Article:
To my knowledge, Abby was never attacked by a moose even though she pressed her luck with these unpredictable animals. I’ve been charged on three occasions, twice by rut-crazed bulls and one time by an ornery cow. Once, a fat aspen was all that stood between me and a wild-eyed bull that smashed into the tree at full force. It wasn’t an experience I care to repeat.

Nearly everyone who visits our Hovland home wants to see a moose, a request that was once fairly easy to satisfy with a pick-up truck safari through the backcountry, especially at dawn or dusk. Moose sightings were so consistent along some well-traveled routes, such as State Highway 1 north of Finland and the famous Gunflint Trail, that they were a driving hazard.

As a volunteer firefighter, I responded to several moose-vehicle accidents along Highway 61. One time, a conservation officer gave the road-killed moose to our fire department. It was a warm June evening, so we wasted no time processing the animal, using my garage as a butcher shop. We hoisted it with a skid-steer loader, skinned and quartered it, then completed the butchering, finishing the whole task in about four hours. The next morning, my neighbor, Tim, came to retrieve his loader from my driveway. The bucket was still raised.
Beneath it, the moose head dangled from a chain. Tim and I paused to take in this grim scene.

“We had to let the neighbors know we scored,” he said.

I was lucky enough to participate in Minnesota moose hunts. In 1989, I shot a nice bull southwest of Greenwood Lake in Cook County. At the time, that area offered the best moose hunting in the state and possibly in North America. On pre- and post-hunt scouting trips that fall, I saw four other trophy bulls within a mile of where I made the kill. A decade later, in 1999, I accompanied my father when he killed a bull north of Hovland, the crowning achievement of his hunting life. Moose were still abundant, because we saw four bulls and a cow during two days of hunting.

We didn’t know it then, but we were reaching the end of the good old days. When I go out looking for moose antlers now, it’s difficult, even in good habitat, to find the browsed brush and droppings left behind by wintering moose. I haven’t added any new antlers to the pile in my garage for at least three years. While I used to take moose sightings for granted, now I feel darned lucky to see them once or twice a year. In fact, most of the moose I’ve seen in recent years were being registered by successful hunters at the hardware store across from my Grand Marais office. I haven’t scared up a moose while grouse hunting or dog walking for several years.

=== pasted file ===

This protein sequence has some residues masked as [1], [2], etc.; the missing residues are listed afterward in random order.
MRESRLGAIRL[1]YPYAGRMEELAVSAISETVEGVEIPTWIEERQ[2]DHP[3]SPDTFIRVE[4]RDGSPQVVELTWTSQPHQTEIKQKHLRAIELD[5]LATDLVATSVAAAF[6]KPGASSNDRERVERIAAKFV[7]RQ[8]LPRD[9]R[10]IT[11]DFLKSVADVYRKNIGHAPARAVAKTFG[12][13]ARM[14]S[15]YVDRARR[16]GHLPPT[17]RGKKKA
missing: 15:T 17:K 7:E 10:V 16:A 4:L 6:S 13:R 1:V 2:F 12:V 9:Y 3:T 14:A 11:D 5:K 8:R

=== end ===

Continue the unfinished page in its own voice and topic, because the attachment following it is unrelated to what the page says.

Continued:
For many years, moose were important to me, not only for my antler-hunting hobby, but as a constant in my life on the North Shore. While it seems like wistful nostalgia to write about the moose that used to be, it is sobering to realize the population crash occurred within the span of a dog’s life. Abby, my moose-chasing husky-shepherd, is now 15 years old. Sadly the collapse of northeastern Minnesota’s moose herd can be measured in dog years. Although her moose-chasing days are behind her, I hope Abby remembers the good old days, too.

Airdate: February 15, 2013


 
 

Points North: Should Trophy Hunters Show More Restraint?

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Presiding over my office is a set of antlers from a whitetail buck my father killed north of Two Harbors in 1963. Exceptionally wide and symmetrical, the 10-point rack has set a high bar for me. I’ve killed a few nice bucks over the years, but none have carried a better set of antlers than Dad’s. Maybe the bucks were bigger 50 years ago.
 
Newly published research in the Wildlife Society’s Wildlife Monographs shows the size of trophy big game animals throughout North America has decreased during the 100-plus years the Boone and Crockett Club has kept records. A detailed analysis of over 22,000 record book entries found declines in most species. The researchers believe trophies are somewhat smaller than they used to be due to decades of hunting pressure focused on male animals.

Kevin Monteith, a postdoctoral research scientist for the Cooperative Fish and Wildlife Unit at the University of Wyoming, conducted the research, along with colleagues from Idaho State University, the University of Montana and the state wildlife agencies in California and Arizona. The researchers—all hunters—analyzed Boone and Crockett entries for North American horned and antlered game species from 1900 to 2008. They found most species popular with hunters, including white-tailed and mule deer, showed long-term declines in horn and antler sizes ranging from about one percent to over three percent.